Palmetto Conservation Corps Deploys For Disaster Relief in Horry and Marion Counties

For the next three weeks, the Palmetto Conservation Corps will work out of Conway, SC, to provide disaster relief in Horry and Marion counties following Hurricane Matthew and subsequent flooding.

Both counties experienced wind damage and flooding from the 12 to 18 inches of rain that fell during the hurricane. Severe flooding continued as the PeeDee, Little PeeDee, Lumber, and Waccamaw rivers crested about a week after the storm at heights not seen since the 1920s. Hundreds of homes, farms, public buildings, roads and bridges were damaged in the storm.

The Corps will work for up to three weeks in the two hard-hit counties to assist with immediate needs for disaster relief at no charge to the communities. The work will focus on debris removal and general clean up, and may also include house muck outs, house gutting, mold remediation, potable water distribution, recovery resource guide distribution, call assistance on crisis clean-up hotlines, and assessing damage at housing sites.

Palmetto Conservation Foundation (PCF) launched the Corps in August as the only trail-based AmeriCorps service program for young adults in South Carolina. Most Corps training and service focuses on construction and maintenance of the Palmetto Trail, South Carolina’s premier hiking–bicycling trail that runs across the state from Awendaw in Charleston County to Walhalla in Oconee County.

In addition to trail work, a portion of Corps service is dedicated to disaster preparedness and response. Corps training for this disaster relief deployment has been in partnership with the St. Bernard Project, the South Carolina Commission on Community Service, South Carolina Volunteer Organizations Active in Disaster (SCVOAD), Waccamaw Volunteer Organizations Active in Disaster (Waccamaw VOAD), United Way of South Carolina, North Conway Baptist Church, and First Baptist Church of Conway.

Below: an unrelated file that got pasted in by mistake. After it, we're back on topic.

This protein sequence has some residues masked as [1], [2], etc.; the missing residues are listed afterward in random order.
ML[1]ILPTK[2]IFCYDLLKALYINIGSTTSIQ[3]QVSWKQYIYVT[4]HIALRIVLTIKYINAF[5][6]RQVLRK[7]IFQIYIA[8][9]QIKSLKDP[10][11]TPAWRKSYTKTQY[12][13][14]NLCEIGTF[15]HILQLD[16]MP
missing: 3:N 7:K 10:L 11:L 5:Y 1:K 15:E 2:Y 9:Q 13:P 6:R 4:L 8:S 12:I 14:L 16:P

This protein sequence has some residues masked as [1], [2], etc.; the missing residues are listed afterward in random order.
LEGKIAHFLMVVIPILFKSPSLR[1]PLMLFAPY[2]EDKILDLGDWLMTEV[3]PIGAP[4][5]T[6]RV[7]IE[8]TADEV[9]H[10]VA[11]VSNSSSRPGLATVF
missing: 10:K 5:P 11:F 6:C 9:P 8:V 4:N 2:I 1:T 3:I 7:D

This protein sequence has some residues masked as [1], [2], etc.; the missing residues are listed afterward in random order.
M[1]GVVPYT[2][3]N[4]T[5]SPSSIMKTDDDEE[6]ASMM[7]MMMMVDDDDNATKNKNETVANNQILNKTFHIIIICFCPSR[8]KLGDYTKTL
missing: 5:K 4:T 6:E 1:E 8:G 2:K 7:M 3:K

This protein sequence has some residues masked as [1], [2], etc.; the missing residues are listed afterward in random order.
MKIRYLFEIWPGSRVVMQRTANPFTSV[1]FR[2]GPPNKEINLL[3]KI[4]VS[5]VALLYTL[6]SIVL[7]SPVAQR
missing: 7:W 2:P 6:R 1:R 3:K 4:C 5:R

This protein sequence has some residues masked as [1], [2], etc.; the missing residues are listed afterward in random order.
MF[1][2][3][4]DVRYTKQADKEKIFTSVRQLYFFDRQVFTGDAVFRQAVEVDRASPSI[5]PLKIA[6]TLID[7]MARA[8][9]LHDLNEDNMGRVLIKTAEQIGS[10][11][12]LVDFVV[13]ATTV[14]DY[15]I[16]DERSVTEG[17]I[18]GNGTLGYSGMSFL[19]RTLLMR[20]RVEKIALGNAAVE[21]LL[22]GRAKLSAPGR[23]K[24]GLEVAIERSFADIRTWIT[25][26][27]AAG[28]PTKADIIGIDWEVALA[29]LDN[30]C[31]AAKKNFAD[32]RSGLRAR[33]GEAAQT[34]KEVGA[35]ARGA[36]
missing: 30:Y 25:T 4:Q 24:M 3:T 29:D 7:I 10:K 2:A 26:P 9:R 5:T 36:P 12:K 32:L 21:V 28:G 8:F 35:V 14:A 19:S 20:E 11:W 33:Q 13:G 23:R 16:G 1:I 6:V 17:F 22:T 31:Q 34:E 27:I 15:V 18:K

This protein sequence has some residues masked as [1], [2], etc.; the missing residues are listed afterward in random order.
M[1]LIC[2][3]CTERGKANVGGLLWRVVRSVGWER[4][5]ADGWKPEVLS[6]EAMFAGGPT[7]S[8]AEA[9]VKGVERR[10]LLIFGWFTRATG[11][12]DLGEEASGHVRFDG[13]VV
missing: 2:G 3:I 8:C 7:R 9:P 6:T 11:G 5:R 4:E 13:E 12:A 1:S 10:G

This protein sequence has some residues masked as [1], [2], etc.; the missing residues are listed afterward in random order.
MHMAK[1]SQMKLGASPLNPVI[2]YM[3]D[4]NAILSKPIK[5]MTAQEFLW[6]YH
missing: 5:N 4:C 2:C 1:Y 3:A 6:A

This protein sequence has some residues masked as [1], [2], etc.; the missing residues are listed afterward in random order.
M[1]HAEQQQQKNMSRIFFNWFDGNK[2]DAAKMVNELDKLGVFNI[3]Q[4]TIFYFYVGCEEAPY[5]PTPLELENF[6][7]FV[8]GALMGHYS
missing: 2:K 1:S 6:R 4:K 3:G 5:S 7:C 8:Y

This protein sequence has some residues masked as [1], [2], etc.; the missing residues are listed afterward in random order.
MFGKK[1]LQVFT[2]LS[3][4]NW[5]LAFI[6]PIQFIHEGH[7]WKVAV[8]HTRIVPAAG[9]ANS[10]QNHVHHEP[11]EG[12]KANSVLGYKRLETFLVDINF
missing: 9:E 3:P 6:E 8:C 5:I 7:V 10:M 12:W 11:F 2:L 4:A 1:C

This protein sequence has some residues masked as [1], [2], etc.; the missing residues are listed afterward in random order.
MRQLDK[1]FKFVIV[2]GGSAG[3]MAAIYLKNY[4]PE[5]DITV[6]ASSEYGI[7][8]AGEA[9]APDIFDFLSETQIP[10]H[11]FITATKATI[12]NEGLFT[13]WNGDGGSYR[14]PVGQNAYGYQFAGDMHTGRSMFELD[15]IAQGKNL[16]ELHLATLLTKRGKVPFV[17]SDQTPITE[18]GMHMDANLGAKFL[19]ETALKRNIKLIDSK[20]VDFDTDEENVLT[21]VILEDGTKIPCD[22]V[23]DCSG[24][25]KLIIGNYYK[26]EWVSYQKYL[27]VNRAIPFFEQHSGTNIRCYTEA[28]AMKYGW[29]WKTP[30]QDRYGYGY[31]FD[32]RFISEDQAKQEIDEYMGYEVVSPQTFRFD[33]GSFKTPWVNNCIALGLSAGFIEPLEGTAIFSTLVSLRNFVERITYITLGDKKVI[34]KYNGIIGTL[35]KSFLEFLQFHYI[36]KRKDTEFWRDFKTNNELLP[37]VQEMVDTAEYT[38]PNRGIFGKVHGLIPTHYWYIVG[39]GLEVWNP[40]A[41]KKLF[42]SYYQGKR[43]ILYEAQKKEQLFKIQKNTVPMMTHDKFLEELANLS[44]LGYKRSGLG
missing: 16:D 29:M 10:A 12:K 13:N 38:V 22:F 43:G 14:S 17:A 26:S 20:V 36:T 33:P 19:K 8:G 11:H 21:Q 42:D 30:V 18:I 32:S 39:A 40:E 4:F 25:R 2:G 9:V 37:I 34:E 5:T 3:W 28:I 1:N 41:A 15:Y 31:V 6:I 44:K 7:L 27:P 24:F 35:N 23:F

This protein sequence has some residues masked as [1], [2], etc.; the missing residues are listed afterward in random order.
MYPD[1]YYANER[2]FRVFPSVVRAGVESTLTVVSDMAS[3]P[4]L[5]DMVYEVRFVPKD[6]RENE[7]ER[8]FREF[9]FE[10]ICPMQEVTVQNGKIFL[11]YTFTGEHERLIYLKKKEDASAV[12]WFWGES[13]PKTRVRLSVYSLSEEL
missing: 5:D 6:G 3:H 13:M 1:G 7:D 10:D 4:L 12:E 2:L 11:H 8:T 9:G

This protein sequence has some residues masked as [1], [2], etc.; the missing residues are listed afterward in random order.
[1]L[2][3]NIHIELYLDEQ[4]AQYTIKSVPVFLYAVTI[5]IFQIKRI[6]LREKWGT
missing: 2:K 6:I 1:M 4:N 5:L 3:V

Two members from Columbia's St. Bernard Project team will join the Corps during this deployment. First Baptist Church will provide housing, and Waccamaw VOAD will feed the crew lunch and dinner on workdays.


Photos of the Month: October 2016

NJYC-Phillipsburg Works with New Jersey Audubon to Improve Habitats, Water Quality


Originally published on New Jersey Audubon website, 5/23/16, John Parke


Free native plants and labor were the words of the day last week as New Jersey Audubon (NJA), the Sussex County Municipal Utilities Authority/Wallkill River Watershed Management Group (SCMUA-WRWMG) and the NJ Youth Corps of Phillipsburg partnered up to work with private landowners in the Highlands region to restore habitat and improve water quality.

With funding associated with the Delaware River Watershed Initiative from the William Penn Foundation and the National Fish and Wildlife Foundation the groups worked together and planted over 10,000 native plants along streams at farms in the region at no cost to the landowners. 

“The type of plant we are using is dark green bulrush,” said John Parke, Stewardship Project Director of New Jersey Audubon.  “Not only is the dark green bulrush a native plant that helps prevent soil erosion when planted along the banks of a stream and provides important food and cover for wildlife, but dark green bulrush helps remove phosphorus on the order of 80% from water.”

Excess phosphorus is a major part of nutrient pollution, which according to the US EPA, is “one of America's most widespread, costly and challenging environmental problems.”  Although, phosphorous is a natural and essential part of ecosystems, too much can pollute the water by leading algae to grow faster than ecosystems can handle.  Excess algae can harm water quality by decreasing the oxygen that fish and other aquatic life need to survive.  Additionally significant increases of algae in our water can also impact human health, food resources, and thus impact a region’s economy.

“The restoration work day conducted by NJ Audubon, SCMUA-WRWMG, and the New Jersey Youth Corps successfully created a new chapter for the awesome conservation and stewardship story that continues to grow at farms like the Jorittsma Farm and Summer Solstice Farm in the Delaware River Watershed," said, Nathaniel Sajdak, Watershed Director with the Sussex County Municipal Utilities Authority /Wallkill River Watershed Management Group. “With NJ Audubon bringing in the NJ Youth Corps as an on-call labor force for the initiative and knowing that the students are trained in the Waders in the Water program and have experience in on-the ground conservation work, it gives us another tool in the toolbox to get the work done efficiently, cost effectively and move the initiative forward,” added Sajdak.